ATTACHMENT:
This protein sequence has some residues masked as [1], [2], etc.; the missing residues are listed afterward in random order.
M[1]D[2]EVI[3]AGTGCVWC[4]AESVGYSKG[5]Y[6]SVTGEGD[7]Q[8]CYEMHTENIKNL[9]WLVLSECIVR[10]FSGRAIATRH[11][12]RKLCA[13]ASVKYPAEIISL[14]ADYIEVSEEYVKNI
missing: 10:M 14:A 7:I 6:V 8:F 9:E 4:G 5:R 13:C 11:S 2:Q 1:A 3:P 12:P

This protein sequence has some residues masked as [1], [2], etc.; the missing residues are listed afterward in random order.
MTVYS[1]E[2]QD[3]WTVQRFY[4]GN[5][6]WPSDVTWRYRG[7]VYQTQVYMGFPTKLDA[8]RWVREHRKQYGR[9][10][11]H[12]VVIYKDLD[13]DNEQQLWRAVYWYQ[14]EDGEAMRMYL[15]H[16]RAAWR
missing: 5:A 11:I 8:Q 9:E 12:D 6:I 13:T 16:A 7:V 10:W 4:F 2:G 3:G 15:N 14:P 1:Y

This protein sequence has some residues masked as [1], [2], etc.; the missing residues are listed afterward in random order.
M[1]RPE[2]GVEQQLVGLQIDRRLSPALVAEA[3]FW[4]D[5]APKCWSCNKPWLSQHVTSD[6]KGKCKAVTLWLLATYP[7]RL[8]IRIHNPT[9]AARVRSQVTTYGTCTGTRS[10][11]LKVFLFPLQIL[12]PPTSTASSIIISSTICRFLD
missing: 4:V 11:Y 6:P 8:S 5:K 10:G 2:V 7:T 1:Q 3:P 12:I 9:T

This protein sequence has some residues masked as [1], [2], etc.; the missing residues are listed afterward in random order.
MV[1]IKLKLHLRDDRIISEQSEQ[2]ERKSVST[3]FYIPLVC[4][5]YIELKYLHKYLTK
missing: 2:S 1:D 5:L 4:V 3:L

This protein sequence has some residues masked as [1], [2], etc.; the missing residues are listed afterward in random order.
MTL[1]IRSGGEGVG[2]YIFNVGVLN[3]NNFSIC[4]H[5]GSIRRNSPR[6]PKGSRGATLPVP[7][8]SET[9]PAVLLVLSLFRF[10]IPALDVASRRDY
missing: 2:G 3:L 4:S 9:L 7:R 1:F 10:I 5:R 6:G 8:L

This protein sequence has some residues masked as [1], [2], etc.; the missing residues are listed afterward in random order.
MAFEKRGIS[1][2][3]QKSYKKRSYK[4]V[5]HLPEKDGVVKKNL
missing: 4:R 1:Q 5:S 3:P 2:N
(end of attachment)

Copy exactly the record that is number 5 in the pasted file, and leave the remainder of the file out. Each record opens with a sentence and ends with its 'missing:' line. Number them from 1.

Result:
This protein sequence has some residues masked as [1], [2], etc.; the missing residues are listed afterward in random order.
MTL[1]IRSGGEGVG[2]YIFNVGVLN[3]NNFSIC[4]H[5]GSIRRNSPR[6]PKGSRGATLPVP[7][8]SET[9]PAVLLVLSLFRF[10]IPALDVASRRDY
missing: 2:G 3:L 4:S 9:L 7:R 1:F 10:I 5:R 6:G 8:L